“We support this initiative and announce a special edition Amazon Dash for DevOps Together that features two buttons to summon Dev, Ops or DevOps. Amazon will horde the resulting data about DevOps usage and not share it with anyone.”


“This is really about the ITIL vision promulgated by BMC who received it as a gift from the British in 1776. We are offering all Starbucks baristas a 30-day trial license to BMC Remedy in support of the initiative.”


“We are very excited about this initiative. We think this is exactly what industry needs even though we do not understand much of it. We are pleased to appoint a new VP of DevOps Together to do important things in this space.”


“While we lead the industry in Interstellar DevOps, we think DevOps Together is a good start. Cisco has never been better positioned when it comes to InterstellarHybrid DevOps. Also, pay no attention to our networking business; look, it is the Internet of all thingies.”


“You may not have noticed, but coffee cups are containers too.”

Enterprise DevOps Council:

“We may change the name of our ninja certification to barista. Our regents are also switching from decaf to regular coffee.”


“Instead of a hashtag on the coffee cup, how about an ad? Or maybe a robot could hand you the cup and then give you a hug? We’re pretty sure the bug that resulted in that horrible accident while in beta has been fixed.”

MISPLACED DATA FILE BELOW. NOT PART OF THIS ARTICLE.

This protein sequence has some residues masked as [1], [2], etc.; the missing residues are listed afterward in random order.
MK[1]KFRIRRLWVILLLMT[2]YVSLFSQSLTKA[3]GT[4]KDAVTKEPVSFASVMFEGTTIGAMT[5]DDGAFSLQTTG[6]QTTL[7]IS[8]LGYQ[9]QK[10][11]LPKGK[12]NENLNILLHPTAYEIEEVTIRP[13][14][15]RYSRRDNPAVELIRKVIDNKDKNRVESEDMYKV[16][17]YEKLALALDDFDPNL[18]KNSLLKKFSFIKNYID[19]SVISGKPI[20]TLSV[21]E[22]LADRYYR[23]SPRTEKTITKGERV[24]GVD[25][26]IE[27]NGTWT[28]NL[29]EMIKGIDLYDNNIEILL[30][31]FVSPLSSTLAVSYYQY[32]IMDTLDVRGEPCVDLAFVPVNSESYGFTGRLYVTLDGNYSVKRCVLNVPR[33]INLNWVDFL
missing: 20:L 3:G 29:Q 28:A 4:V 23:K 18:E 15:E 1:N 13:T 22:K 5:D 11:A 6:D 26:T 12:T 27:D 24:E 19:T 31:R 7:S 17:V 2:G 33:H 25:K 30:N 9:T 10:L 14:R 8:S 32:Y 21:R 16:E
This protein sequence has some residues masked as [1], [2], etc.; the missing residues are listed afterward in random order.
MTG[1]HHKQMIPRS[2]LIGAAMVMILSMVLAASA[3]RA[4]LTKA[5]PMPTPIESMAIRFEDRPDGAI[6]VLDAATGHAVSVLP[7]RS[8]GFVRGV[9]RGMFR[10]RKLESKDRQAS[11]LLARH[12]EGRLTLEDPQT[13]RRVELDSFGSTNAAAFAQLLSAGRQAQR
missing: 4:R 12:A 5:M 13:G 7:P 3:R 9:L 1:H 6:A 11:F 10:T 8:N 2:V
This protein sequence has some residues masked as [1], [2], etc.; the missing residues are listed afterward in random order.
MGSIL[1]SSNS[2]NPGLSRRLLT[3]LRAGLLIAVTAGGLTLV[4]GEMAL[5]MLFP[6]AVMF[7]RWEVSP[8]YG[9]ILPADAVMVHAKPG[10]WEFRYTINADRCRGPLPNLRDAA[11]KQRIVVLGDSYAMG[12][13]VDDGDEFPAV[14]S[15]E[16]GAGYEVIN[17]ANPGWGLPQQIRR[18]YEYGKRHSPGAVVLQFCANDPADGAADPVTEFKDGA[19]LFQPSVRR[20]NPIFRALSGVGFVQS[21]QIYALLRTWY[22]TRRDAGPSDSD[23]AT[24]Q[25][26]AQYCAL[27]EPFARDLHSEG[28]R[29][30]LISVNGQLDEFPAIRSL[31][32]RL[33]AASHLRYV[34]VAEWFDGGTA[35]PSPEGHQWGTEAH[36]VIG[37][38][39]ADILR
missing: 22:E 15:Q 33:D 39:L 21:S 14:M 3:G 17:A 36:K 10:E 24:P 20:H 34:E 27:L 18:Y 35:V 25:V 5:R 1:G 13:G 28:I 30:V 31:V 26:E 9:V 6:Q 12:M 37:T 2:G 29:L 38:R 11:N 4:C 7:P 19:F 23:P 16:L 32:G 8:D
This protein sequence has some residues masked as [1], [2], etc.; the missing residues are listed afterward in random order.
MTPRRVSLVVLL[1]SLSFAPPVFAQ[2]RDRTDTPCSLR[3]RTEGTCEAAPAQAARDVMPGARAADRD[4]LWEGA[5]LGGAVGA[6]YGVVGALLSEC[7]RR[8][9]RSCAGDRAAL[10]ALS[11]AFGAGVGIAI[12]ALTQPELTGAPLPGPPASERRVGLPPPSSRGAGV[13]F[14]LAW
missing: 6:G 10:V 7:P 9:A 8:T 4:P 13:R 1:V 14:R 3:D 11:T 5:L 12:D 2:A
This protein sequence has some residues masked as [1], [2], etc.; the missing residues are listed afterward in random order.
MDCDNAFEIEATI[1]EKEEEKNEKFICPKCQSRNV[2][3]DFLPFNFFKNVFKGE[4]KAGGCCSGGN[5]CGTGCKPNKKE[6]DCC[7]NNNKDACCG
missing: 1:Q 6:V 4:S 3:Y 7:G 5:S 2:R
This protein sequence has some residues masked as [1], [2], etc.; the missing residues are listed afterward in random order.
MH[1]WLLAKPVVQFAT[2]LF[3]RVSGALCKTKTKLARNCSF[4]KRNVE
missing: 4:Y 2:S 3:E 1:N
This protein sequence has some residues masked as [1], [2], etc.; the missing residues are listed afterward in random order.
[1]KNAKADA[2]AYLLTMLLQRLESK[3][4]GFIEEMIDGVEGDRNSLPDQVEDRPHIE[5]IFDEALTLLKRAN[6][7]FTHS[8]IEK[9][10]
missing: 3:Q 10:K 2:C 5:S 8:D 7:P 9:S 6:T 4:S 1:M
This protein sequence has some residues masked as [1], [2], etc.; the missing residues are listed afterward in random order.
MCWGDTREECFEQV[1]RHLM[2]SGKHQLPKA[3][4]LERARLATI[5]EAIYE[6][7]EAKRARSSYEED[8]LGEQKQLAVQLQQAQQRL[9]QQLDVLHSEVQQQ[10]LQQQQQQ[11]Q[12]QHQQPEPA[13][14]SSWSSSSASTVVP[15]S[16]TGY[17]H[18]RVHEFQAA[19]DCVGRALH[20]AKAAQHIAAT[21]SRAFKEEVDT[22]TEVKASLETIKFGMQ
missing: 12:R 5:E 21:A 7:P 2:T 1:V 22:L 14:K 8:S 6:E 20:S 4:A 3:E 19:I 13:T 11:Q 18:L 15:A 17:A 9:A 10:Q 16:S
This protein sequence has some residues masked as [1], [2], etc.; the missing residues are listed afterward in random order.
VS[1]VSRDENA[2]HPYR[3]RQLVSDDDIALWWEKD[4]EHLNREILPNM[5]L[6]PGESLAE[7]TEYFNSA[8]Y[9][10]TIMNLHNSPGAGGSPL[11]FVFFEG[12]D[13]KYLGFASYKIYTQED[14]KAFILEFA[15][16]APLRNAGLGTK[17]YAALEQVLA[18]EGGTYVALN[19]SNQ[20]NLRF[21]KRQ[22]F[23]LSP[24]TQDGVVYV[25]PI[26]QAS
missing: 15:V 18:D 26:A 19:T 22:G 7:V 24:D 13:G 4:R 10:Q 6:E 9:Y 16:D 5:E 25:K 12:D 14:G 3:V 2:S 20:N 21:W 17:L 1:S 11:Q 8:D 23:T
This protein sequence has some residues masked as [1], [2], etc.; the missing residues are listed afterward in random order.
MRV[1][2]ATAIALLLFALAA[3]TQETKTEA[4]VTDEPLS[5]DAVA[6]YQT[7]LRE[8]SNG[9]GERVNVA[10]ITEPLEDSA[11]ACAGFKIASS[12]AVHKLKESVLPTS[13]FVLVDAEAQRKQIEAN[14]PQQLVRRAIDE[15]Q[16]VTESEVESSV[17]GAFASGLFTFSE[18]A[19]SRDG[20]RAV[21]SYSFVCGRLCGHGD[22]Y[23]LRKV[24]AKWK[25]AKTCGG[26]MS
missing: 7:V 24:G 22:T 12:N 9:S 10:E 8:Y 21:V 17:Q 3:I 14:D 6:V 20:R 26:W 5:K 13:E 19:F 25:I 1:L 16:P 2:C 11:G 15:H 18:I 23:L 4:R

“HP remains on track to split itself into two companies by the end of this year (aka Hugs and PCs). Our deep understanding of the potential of DevOps has led us to rename our two new companies Dev and Ops, realizing a level of synergy only HP can achieve.”


“As with any IBM initiative, we will invest $1 billion in DevOps. Hopefully it will make our mainframes more relevant.”

The ITIL Foundation:

“As the leading provider of confusion to the industry since the invention of ITIL in Portugal in 1432, we are the stewards of this initiative. We are delighted to announce the availability of ITIL books in Starbucks stores, on the anachronism shelf alongside the CDs.”


“Here is a blog post of how you can do this on Azure.”

OpenStack Foundation:

“This can’t be any worse than our current trajectory.”


“This is bullshit, just like cloud. But we’re happy to charge you through the nose if you want some DevOps. Just call your Oracle salesman.”


“We’ll make every barista a CTO.”


“As the only open source company that makes money, we are going to have to charge you for DevOps in the form of our new Red Hat Enterprise DevOps.”




“It is not a coincidence that DevOps has a V in it.”

About Starbucks

Since 1971, Starbucks Coffee Company has been committed to ethically sourcing and roasting high-quality arabica coffee. Today, with more than 21,000 stores around the globe, Starbucks is the premier roaster and retailer of specialty coffee in the world. Through our unwavering commitment to excellence and our guiding principles, we bring the unique Starbucks Experience to life for every customer through every cup. To share in the experience, please visit our stores or hug your respective Dev or Ops person.